Wandering Thoughts archives

2015-02-19

Exploiting Python metaclasses to forbid subclassing and where it fails

Suppose, entirely hypothetically and purely for illustration, that you want to create a class that cannot be subclassed. Python is normally a very permissive language, but as I mentioned in passing yesterday you can abuse some metaclass features to do this. Well, to more or less do this; as it happens there is a way around it because Python allows callables to be specified as your metaclass.

While there are complex approaches with a single metaclass that has a sophisticated __new__, it's easier to illustrate the whole idea like this (in Python 3 for once):

class Block(type):
  def __new__(meta, cname, bases, cdict):
    raise TypeError("cannot subclass")

def metacls(cname, bases, cdict):
  return type.__new__(Block, cname, bases, cdict)

class A(metaclass=metacls):
  pass

This works basically by cheating; our callable metaclass gives the newly created class a different metaclass that blocks the creation of further classes in its __new__. So let's try to get tricky to get around this. Our first attempt is to give our new subclass a different metaclass that doesn't block class creation:

class MNothing(type):
  pass

class B(A, metaclass=MNothing):
  pass

This will fail:

TypeError: metaclass conflict: the metaclass of a derived class must be a (non-strict) subclass of the metaclasses of all its bases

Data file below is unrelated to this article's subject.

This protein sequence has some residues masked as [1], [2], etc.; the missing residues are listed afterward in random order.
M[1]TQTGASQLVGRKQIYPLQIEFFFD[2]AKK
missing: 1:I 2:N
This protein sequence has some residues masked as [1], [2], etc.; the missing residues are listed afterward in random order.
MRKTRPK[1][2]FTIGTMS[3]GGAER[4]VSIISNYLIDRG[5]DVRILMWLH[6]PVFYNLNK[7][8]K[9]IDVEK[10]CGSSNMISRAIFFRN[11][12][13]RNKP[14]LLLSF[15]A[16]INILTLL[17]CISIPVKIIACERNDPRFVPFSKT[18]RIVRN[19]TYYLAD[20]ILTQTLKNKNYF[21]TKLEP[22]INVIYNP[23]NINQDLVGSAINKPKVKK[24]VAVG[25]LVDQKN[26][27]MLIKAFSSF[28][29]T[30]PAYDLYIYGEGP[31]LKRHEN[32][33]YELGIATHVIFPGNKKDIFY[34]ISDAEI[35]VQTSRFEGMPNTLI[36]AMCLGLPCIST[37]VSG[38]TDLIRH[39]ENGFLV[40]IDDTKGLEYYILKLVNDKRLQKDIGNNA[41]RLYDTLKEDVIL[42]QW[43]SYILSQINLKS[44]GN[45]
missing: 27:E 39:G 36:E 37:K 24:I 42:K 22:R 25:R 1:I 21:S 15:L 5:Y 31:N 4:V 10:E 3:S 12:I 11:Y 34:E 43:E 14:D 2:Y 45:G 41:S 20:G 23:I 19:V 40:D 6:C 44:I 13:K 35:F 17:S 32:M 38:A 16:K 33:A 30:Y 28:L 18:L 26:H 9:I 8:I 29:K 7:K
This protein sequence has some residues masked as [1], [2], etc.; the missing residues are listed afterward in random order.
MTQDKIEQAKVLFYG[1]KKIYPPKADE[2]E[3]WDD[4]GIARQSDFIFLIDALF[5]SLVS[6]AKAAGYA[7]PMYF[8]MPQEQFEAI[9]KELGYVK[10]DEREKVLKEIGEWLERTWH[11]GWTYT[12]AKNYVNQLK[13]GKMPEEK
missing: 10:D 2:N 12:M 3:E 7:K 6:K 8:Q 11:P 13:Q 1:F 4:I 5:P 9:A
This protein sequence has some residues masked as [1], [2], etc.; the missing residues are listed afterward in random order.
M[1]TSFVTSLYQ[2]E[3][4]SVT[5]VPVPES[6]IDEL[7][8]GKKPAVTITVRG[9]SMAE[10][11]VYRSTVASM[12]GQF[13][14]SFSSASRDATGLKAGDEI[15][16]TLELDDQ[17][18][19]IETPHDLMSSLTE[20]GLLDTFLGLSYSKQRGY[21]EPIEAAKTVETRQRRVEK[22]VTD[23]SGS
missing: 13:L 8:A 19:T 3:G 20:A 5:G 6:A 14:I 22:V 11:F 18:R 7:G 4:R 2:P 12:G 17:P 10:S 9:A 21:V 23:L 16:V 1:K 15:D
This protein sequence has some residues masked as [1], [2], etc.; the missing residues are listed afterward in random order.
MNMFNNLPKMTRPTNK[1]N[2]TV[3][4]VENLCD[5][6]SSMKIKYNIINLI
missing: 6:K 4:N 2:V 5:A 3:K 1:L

But wait, we don't actually need a new class here. We just need something that allows class creation but gives the new class the metaclass it needs in order to not have a metaclass conflict. As it happens we already have that:

class B(A, metaclass=metacls):
  pass

(note that if we didn't have metacls(), creating it is trivial. type(A) will give us the metaclass class we need to shim in.)

This not only works, this is the simple and more or less ultimate bypass for anything that tries to block __new__ because using a callable as the metaclass splits apart what happens to a class as it's being created from the class's metaclass class. The new class's official post-creation metaclass gets no chance to intervene during creation; it just winds up being the metaclass of a new class by fiat, with nothing to say about it. Since the metaclass's __init__ (if any) doesn't get called here, the first our Block metaclass can possibly know about the new class is when the new class is used for something (attribute lookup, instance creation, or subclassing).

All of which goes to show that Python is permissive after all if you know the right tricks, even if it looks restrictive initially.

(Well, at least here.)

python/MetaclassNoSubclassing written at 01:30:01; Add Comment


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